The purpose oT the meeting is toI
! arrange a preliminary prograrhme for
[ Monday, v.hen the other nations will
? be ropresented and full delegations
will be prcsent. The matter of repre
I sentation and Moriday's meeting of the
i inter-Allied conference have been the
? subjocts of informal discussion among
? the various national rcpreserUatives,
j but so far 110 official s.nnouncement
j has been madc,
i ? The arrival of the Japanese and
| Chinese delegations has brought to the
front the possibility of the nssertion
by the former of the right to represent
the lattcr, and it raay be that this will
bc one of the questions considcred to- j
morrow. .
Following the meeting of the Su-j
preme Council, it is evpectedTfiat the I
Inter-Allicd Conference will assemble
early Monday, though the cxact time'
and duralion of the sessiojis "have not
yet been finally fi'xed. Session3, more
or less formal, will likeiy !a.-;t spver.;l
days, -.vith RJ. Clemcnceau as ternporary
presiding ofTicer, pending the arrival of
b'elated oeiefcations and the launshing
of the conference in ics full rr.ember
Cicmenccnu to 15e Chairnian
When that stagc: is reached Presi?
dent Poincare will attend to deliverthe
welcome o.f France to the delegates,
:.nd Georgeg Clcmenceav, the French
! Premier, will then bc chosen pcrma
nent chairnian of the conference, in
accordance with the general view of
the delegater,. iricluding the American,
and the usual practice of selccting the
Continued on page six
The Face at the Windotv
fionar Law Dashes to
Parleys by Airplane
1" ONDON, Jan. 11.?The Brit
-??' ish delegates to the peace con?
ference departed for Paris this
morning. Premier Lloyd George,
with the Premiers of the domin
ions and the representative.s of
India, travelled by the ordinary
route. Andrew Bonar Law, the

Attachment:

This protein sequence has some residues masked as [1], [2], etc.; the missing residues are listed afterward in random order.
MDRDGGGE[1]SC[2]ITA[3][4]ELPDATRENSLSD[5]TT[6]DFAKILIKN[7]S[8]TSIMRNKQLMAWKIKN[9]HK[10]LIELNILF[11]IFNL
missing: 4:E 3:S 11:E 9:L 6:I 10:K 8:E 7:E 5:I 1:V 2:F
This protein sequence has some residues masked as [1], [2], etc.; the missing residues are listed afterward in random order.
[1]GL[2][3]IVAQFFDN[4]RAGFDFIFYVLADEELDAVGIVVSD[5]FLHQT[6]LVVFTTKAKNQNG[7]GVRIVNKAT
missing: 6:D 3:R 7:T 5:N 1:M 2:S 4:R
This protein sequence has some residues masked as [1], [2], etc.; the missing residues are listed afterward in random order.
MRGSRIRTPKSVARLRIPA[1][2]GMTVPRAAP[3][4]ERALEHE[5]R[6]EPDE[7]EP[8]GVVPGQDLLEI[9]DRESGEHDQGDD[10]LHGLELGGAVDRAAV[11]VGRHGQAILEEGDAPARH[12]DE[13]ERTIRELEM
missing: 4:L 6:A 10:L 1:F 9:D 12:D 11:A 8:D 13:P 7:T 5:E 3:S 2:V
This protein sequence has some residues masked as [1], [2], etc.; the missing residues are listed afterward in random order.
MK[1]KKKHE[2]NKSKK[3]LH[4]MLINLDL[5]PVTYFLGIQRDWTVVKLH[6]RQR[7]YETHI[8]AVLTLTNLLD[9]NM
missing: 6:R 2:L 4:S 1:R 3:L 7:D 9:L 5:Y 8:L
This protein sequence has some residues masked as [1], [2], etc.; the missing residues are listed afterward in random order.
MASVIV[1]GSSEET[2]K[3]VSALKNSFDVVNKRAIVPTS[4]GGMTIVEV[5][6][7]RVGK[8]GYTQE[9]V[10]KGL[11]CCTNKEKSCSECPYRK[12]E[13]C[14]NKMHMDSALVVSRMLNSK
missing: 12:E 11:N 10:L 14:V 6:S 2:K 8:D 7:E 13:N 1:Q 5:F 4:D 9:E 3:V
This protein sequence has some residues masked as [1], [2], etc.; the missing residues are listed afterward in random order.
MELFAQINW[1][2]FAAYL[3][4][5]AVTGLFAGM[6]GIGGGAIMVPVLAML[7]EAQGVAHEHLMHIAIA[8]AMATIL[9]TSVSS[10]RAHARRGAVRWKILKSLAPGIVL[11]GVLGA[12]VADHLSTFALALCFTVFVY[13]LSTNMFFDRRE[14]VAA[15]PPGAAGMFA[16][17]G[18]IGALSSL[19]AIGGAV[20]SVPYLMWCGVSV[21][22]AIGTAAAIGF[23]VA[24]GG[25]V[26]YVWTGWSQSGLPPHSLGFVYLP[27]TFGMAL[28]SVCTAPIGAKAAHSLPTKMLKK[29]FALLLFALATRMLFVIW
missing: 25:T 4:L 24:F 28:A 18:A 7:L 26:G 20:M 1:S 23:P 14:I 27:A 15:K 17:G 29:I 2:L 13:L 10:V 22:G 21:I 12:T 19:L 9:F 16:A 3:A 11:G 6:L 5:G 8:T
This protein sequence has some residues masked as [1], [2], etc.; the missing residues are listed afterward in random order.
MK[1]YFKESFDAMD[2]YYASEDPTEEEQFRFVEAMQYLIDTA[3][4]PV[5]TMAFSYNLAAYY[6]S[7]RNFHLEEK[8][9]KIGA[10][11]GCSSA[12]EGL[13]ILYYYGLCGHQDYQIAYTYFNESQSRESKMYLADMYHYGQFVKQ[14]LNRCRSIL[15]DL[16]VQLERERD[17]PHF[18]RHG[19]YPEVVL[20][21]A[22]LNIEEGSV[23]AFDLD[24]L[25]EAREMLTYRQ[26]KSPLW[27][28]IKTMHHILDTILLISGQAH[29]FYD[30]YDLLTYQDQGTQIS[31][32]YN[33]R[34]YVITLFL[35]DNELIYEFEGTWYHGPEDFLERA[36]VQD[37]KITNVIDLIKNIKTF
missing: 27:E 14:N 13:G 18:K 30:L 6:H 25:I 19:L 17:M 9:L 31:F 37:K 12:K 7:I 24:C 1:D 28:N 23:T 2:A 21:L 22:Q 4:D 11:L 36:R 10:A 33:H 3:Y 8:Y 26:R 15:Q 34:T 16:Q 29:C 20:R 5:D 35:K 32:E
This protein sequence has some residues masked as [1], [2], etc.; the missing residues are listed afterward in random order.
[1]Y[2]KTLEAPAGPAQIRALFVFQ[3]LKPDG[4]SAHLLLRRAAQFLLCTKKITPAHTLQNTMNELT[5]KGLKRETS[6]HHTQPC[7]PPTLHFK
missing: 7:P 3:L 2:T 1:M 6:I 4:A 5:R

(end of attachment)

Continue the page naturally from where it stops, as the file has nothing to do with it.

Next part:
Chancellor of '.he Exchequer,
rnade the trip by airplane, as he
invariably does when he eoes to
Premiev Lloyd George's paity
was aecompanied by an army of
officials and hewspap'er corre
Freiicb Reject
Proposal for
.ii!?-sian Triice
Piehou Aimouncp- Opposi
liou to British Plan to
Eml Intei'iial Disorders
PARIS/ Jan. 11.?The British gov
ernmcnt recently submitted to France
a proposition involving an effort to
obtain a truce in Russia which, if suc
cessful, would have led to the admis
sion of delegates of the Russian Soviet
government to ihe peace conference,
according to a statement made to-day
by Stcphen Pichon, the French Foreign
The Foreign Minister makes known
in his statement the opposition of the
French government to any plan which
would give the present Bolshevik
regime in Russia any recognition
whatever, The "criminal regime of
the Bolsheviki," he insists, does not
entitlc them to recognition as a reg
ular government, and France ' is ic
solved to continue treating the Soviet
organization as an enemy.
Text of Statement
The statement, which is over the
signature of the Foreign Minister.
reads as follows:
"On January :>, 1919, the British
Embassy sent nje a British p'-cpo?:
tion, which also was sent to Rouie,
Washington and Tokio, suggesting
ihe sending of a message .o tiie gov?
ernment of the Soviels at Moscow,
to the governments of General Kol
o.bak at Onisk, Qeneral Denikine at
Ekaterinodar, and Nicholas T.ichai
kowsky at Archangel, and a'.so to all
the other governments constituted
by the'diffe.-ent Russian nationali
"This mcsiiasre would inwite p11
theao governments and all Runsian
parties, cornpletely to cease hostili
ties, violence and reprisals and es
tablish peace. bcth among each
other and with the neighboring
states. This liuee would bc re
questad for the duration of the peace
conference, one of the ends of which'
is to reestabli.d-. peace in Russia and
the neighboring countries and bring
the desired succor to the suffering
populal ioii3.
?Tn cas'j the various Russian gov?
ernments, including that of the 5o
viets, should comply with this invita
Conlinued on page sb;
Harbor Strike Is Halted;
Wilson's Mediation Order
Sends Men Back to Work
Wilson's Message to War Labor Board
YVr A:SHlXG<rON. Jar,. J.I.?President Wilson to-day cabled this request
to the War Labor Board :
"1 have been informed by the Secretary of Labor as to the sc
fious situation which has develqped in the port of New York and
the strike of marine workers which seriotisly crippled the move